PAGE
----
FIG. 1 a illustrates a joint 10, in which a first sheet of composite material 12 is juxtaposed with a second sheet of composite material 14. The thickness of sheet 12 is TM1, and the thickness of sheet 14 is TM2. The overall thickness of the juxtaposed sheets 12 and 14 is designated as TMT. A fastener 16 includes a head 16 h, a body 16 b, a portion of which is threaded and designated 16T, and a nut 18 with matching threads. As illustrated in FIG. 1 a, the body 16 b of fastener 16 extends through an aperture 13 extending through both sheets 12 and 14, with its head abutting the upper surface of sheet 12. A collar 20 includes a body portion 20 b and a flange portion 20 f. The flange portion 20 f of collar 20 abuts the lower edge of sheet 14. Nut 18 is tightened against the body portion 20 b of collar 20, to thereby apply force which tends to compress the material of sheets 12 and 14 between the head 16 h and the flange 20 of collar 20. Those skilled in the art know that composite materials can be crushed when the strain (force times area) exceeds a critical amount. Nut 18 is tightened until the tensile force in body portion 16 b of fastener 16 is at a suitable value, which is less than that which crushes the material of sheets 12 andor 14.

It is desirable that the fastener be strong. For this purpose, the fastener 16, 18 of FIG. 1 a will often be steel. Steel has a coefficient of thermal expansion or coefficient of temperature expansion (CTE) which is substantially less than that of the composite material. The exact temperature coefficient of the individual sheets 12, 14 of composite material relative to each other is not particularly relevant. Instead, the CTE of the material in total thickness TMT, taken as a whole, must be considered. If the materials of the juxtaposed sheets 12 and 14 are the same, then the CTE of the two layers equals that of either sheet alone. If the sheets are of disparate materials, the total CTE will be a weighted average, based on their relative thicknesses.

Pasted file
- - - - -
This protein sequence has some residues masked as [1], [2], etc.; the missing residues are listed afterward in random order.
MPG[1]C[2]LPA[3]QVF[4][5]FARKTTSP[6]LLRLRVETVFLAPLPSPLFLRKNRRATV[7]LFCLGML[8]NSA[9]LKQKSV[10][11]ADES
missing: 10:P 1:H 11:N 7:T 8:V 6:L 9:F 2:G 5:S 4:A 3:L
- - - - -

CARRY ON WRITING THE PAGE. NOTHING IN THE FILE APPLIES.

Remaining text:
If the joint 10 of FIG. 1 a is assembled and tightened at room temperature without the collar 20, the differential expansion of the sheets 12, 14 relative to that portion of the body 16 b of fastener 16 lying between the facing sides 16 h 1 and 18 1 of the head 16 h and the nut 18, respectively, the length of which is designated LB in FIG. 1 b, will cause the joint to tighten when the joint temperature increases, and to loosen when the temperature decreases. The joint tightens (the force in body 16 b increases) when the joint becomes warmer because the composite material expands at a rate of increase greater than the rate of expansion of the body 16 b.